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Threshold Logical Clocks for Asynchronous Distributed Coordination and Consensus

Bryan Ford
July 16, 2019

arXiv preprint

Abstract:

Consensus protocols for asynchronous networks are usually complex and inefficient, leading practical systems to rely on synchronous protocols. This paper attempts to simplify asynchronous consensus by building atop a novel threshold logical clock abstraction, which enables upper layers to operate as if on a synchronous network. This approach yields an asynchronous consensus protocol for fail-stop nodes that may be simpler and more robust than Paxos and its leader-based variants, requiring no common coins and achieving consensus in a constant expected number of rounds. The same approach can be strengthened against Byzantine failures by building on well-established techniques such as tamper-evident logging and gossip, accountable state machines, threshold signatures and witness cosigning, and verifiable secret sharing. This combination of existing abstractions and threshold logical clocks yields a modular, cleanly-layered approach to building practical and efficient Byzantine consensus, distributed key generation, time, timestamping, and randomness beacons, and other critical services.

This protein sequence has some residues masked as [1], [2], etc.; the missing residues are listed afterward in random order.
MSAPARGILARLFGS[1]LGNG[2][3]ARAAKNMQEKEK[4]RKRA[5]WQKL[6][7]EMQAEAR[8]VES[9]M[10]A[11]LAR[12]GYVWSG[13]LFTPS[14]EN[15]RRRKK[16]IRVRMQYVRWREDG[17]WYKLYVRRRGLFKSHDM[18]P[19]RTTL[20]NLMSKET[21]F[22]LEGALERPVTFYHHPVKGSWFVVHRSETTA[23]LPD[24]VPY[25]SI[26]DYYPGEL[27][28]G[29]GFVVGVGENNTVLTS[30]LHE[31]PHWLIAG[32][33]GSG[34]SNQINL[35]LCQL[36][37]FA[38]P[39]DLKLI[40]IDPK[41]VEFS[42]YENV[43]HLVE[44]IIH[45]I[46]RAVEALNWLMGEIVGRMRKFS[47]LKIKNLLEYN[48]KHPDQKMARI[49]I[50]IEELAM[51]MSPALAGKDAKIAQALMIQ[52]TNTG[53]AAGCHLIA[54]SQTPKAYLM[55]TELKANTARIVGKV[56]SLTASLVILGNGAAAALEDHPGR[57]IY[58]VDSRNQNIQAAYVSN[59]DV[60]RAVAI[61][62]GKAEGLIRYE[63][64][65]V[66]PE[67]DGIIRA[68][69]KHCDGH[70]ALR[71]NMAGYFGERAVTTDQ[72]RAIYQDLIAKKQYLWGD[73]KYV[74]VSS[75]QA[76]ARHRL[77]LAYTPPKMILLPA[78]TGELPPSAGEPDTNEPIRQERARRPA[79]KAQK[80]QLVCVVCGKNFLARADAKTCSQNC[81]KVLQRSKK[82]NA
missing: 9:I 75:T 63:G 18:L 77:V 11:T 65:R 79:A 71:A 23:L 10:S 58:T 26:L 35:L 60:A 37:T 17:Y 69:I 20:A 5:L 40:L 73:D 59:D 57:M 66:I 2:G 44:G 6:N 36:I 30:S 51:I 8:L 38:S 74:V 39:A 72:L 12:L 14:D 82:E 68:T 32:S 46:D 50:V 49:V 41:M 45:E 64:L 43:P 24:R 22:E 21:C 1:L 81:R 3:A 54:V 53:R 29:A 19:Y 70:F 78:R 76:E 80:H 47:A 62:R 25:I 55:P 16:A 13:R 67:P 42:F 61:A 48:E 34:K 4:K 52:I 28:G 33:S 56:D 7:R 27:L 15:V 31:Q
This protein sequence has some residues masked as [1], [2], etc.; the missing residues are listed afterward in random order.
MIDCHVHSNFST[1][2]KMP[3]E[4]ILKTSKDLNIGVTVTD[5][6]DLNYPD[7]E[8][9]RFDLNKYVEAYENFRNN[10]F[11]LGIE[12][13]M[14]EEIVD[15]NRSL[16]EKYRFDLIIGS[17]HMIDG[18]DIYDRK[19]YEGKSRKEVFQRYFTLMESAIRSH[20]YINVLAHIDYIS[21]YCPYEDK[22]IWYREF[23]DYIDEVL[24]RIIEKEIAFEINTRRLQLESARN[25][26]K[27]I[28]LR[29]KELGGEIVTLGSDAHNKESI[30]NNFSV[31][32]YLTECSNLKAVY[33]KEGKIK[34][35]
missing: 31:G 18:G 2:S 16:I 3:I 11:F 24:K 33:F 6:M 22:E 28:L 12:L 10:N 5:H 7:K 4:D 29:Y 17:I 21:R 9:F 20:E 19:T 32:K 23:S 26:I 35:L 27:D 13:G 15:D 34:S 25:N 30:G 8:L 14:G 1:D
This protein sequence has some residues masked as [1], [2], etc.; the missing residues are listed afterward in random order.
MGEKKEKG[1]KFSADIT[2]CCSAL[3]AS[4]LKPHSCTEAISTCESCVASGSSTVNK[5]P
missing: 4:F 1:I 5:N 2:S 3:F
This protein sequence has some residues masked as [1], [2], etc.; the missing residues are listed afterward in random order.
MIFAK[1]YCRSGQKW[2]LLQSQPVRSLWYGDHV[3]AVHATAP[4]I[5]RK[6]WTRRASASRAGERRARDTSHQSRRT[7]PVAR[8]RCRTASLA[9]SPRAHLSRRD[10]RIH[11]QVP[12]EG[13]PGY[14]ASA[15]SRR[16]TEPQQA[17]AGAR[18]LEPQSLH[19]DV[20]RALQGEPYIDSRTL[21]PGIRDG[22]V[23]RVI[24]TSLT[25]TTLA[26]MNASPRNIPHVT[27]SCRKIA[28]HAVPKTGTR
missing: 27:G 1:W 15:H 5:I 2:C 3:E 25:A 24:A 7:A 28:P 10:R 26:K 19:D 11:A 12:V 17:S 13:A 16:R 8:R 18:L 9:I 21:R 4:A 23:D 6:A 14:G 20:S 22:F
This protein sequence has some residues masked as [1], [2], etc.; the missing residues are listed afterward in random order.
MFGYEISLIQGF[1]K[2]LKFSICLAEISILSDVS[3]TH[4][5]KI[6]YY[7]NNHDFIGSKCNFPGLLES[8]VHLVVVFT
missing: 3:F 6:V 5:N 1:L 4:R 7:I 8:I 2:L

Preprint: PDF



Topics: Consensus Networks Reliability and Robustness Bryan Ford